Gopalan Nambiyar, J.
1. The appeal arises out of proceedings in execution. The appellant had obtained a money decree in O.S. No. 68 of 1122 on the file of the District Court. Trichur, against the 2nd respondent. The 2nd respondent filed A. S. No. 149 of 1955 in the Travancore Cochin High Court against the said decree, and pending appeal, applied for stay of execution A condition stay was granted, and the 1st respondent executed a surety-ship bond on 12-7-1955. the material part of which runs as follows:
'' It is agreed that if the appeal preferred by the defendant from the above case is disposed of against the defendant. then I shall deposit the decree amount in whole due to the decree holder in the above first appeal without involving the defendant and in case of failure to do so it shall be realised from me and my properties in the same manner as it could be ealised from the defendant '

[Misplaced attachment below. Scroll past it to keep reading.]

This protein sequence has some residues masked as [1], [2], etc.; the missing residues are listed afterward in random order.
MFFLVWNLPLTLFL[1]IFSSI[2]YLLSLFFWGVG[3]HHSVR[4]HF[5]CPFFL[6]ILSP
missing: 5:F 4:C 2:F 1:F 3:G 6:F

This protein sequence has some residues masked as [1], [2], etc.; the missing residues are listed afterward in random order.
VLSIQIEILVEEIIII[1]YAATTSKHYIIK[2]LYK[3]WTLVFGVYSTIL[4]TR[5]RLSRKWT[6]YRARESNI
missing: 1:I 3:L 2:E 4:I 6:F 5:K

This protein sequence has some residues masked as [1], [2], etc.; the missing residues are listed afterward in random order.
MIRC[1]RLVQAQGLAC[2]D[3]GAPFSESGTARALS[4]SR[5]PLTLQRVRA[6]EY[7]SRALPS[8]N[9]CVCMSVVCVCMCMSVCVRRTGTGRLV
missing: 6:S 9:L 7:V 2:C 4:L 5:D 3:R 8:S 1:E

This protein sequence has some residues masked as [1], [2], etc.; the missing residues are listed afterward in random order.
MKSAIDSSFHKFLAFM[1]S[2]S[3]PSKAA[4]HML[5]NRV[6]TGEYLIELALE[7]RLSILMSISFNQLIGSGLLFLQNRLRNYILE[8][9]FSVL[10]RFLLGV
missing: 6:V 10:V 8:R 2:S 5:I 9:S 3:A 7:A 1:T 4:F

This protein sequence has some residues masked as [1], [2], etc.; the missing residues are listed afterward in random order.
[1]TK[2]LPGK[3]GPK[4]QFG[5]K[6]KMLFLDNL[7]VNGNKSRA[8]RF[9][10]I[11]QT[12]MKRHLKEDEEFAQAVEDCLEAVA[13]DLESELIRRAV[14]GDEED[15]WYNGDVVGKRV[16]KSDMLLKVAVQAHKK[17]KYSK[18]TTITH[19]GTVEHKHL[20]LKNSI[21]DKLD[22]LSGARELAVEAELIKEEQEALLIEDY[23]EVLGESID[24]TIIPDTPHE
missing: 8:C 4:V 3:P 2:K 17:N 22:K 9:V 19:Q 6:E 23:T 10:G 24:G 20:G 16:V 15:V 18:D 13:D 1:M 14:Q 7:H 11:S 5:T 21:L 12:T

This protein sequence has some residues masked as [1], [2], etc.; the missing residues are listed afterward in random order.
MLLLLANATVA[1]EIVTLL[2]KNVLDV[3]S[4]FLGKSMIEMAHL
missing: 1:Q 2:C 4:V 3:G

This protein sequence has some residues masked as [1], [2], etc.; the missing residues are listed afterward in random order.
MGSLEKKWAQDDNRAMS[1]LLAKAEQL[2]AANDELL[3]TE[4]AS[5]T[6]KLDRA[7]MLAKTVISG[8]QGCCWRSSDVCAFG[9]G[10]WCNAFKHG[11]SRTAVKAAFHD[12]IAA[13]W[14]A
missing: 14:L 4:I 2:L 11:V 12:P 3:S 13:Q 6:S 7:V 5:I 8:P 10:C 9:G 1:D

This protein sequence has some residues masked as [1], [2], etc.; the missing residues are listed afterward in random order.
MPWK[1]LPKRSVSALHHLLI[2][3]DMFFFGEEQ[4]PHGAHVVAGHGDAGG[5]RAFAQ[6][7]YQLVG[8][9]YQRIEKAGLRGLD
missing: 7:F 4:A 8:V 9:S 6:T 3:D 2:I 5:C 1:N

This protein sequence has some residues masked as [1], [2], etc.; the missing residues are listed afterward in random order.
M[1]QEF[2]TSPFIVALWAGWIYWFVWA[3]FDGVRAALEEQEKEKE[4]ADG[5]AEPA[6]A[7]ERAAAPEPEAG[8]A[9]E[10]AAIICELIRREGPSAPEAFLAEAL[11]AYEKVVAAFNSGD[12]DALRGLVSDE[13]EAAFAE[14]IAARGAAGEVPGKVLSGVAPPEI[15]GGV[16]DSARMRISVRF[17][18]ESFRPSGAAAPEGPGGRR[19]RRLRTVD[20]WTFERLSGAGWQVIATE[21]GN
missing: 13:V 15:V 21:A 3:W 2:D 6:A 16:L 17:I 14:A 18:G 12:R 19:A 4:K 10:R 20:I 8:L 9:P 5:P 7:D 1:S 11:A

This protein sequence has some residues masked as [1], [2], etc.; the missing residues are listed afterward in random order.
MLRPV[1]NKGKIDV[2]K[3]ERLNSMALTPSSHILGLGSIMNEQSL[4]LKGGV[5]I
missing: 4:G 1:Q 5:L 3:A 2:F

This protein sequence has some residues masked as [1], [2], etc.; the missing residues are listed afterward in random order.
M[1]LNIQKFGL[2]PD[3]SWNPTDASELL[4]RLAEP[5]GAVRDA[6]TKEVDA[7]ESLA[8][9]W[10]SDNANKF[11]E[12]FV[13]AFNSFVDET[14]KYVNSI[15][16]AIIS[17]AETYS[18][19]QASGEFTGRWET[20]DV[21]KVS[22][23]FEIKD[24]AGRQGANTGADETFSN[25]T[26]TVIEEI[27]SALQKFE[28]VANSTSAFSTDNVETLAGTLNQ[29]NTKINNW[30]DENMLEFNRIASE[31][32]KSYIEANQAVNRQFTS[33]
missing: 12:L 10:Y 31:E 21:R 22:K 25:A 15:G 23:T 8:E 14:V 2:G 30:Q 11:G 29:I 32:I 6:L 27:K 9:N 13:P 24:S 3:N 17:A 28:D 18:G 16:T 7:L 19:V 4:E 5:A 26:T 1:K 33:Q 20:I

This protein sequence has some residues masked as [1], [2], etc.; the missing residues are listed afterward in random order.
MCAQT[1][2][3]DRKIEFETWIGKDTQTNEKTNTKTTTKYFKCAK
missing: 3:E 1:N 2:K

2. The Kerala Act 91 of 1958 (hereinafter referred to as the Act) came into force on 14 7-1958. The decree-holder (appellant) filed K.P No. 98 of 1960 on 17-9-1960 for execution both against the judgment debtor and against the surety. The judgment-debtor filed objections claiming himself to be an agriculturist entitled to the benefits of the Act, and further filed M.P. No. 1461 of 1960, depositing the four instalments as required by the Act and claiming benefits thereunder The surety, (the 1st respondent) also filed objections contending that execution against him, should be limited to the extent to which it would be available against the judgment-debtor and no further The court below held that the Judgment-debtor was an agriculturist entitled in the benefits of the Act. but that surely was not 11 further held cm a construction on the surety-ship bond above extracted, that on the terms thereof, the liability of the surely was only co-extensive with that of the judgment-debtor As the 5th instalment contemplated by the Act was in arrear the lower court directed that the decree-holder would be entitled to proceed against both the judgment debtor and the surely for the said instalment and also for the subsequent instalments